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Babylonian Talmud: Tractate Baba Mezi'a
who can say that it [the bailment] will be stolen? And should you assume that it will be stolen, who can say that the thief will be found? And even if the thief be found, who can say that he will repay [double]: perhaps he will confess [before his guilt is attested]. and thus be exempt?1 — Said Raba: It becomes as though he [the bailor] had said to him, 'If it be stolen, and you are willing to pay me [for it], then my cow be yours from this moment [of delivery]'2 If so, even its shearings and offsprings too [should belong to the bailee].3 Why has it been taught: Excepting its shearings and offsprings? — But. said R. Zera, it is as though he had said to him, 'Except its shearings and offsprings.' And why make this an absolute assumption? It may be taken for granted that one gives over those improvements which come from elsewhere, but not those which come from the stock itself.
Others state, Raba said: It becomes as though he said to him, 'If it is stolen, and you are willing to reimburse me, then it is yours from just before the theft.' Wherein do they [sc. the two versions of Raba's reply] differ? — They differ in respect of the difficulty posited by R. Zera;4 or if it was standing in the meadow.5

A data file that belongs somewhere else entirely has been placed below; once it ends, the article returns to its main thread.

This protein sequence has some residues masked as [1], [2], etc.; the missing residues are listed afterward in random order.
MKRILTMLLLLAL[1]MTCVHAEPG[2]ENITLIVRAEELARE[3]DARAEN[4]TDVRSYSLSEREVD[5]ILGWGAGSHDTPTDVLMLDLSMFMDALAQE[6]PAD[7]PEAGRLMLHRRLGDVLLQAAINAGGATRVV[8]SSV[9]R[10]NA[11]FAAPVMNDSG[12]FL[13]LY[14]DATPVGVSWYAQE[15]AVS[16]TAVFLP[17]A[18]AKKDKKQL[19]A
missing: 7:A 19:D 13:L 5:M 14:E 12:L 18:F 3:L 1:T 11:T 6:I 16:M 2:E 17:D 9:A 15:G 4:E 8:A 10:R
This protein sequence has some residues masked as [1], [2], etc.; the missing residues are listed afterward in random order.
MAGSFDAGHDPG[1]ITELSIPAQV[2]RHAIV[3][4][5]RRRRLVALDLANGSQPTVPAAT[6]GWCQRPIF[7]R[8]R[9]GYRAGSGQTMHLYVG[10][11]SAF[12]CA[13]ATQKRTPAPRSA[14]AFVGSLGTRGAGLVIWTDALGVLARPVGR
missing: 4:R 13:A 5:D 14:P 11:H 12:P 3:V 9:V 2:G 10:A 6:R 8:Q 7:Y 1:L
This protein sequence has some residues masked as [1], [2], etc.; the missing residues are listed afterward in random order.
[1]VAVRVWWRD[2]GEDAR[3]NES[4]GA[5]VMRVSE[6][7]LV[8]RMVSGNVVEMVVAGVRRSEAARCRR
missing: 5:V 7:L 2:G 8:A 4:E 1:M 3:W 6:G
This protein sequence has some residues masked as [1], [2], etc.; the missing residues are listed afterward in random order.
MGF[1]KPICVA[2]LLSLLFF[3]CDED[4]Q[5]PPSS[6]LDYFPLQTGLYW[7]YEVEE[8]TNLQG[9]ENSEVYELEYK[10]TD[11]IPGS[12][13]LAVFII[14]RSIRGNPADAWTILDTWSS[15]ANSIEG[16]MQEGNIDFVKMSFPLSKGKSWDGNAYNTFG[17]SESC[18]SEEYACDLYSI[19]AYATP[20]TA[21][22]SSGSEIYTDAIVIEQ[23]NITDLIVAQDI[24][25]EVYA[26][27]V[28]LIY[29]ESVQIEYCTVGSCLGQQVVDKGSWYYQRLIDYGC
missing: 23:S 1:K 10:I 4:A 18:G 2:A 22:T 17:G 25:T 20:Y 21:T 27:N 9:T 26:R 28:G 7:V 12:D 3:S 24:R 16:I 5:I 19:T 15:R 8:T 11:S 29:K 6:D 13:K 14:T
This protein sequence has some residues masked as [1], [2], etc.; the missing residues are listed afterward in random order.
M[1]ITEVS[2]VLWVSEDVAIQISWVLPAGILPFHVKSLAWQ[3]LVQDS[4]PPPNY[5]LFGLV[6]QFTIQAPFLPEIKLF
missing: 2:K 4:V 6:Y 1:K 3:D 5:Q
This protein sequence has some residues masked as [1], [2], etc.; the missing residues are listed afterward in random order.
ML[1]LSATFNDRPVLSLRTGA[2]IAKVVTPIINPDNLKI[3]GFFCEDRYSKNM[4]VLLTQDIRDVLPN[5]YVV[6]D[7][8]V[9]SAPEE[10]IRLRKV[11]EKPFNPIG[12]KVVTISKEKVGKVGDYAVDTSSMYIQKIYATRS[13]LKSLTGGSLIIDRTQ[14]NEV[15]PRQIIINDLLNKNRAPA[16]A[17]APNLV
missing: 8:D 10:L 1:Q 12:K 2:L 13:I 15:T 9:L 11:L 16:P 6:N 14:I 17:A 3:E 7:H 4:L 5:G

AND HE [THE BAILEE] PAYS [FOR THEM], DECLINING TO SWEAR etc. R. Hiyya b. Abba said in R. Johanan's name: HE PAYS is not literally meant, but once he said, 'I will pay,' even if he has not done so, [the law of the Mishnah holds good].6
We learnt: AND HE PAYS, DECLINING TO SWEAR; [this implies,] only if he actually pays, but not otherwise? But consider the second clause: IF HE SWEARS, NOT WISHING TO PAY; [which implies] only if he did not consent, but if he consented, even if he had not actually paid [the double repayment is his]! Hence no inference can be drawn from this.7
It has been taught in accordance with R. Johanan: If one hires a cow from his neighbour and it is stolen, and he declares, 'I will pay and not swear,'8 and then the thief is discovered, he must pay double to the hirer.9
R. Papa said: If a gratuitous bailee merely says, 'I was negligent,' he [the bailor] assigns the twofold repayment to him, since he could have freed himself by [the plea of] theft. If a paid bailee merely says, 'It was stolen', the twofold repayment is made over to him, since he could, if he wished, have freed himself by pleading that it was hurt or had died. But if a borrower says, 'I will pay,' he [the bailor] does not assign him the twofold repayment; for how could he have freed himself? By [the plea], it died on account of its work? That is a rare occurrence.10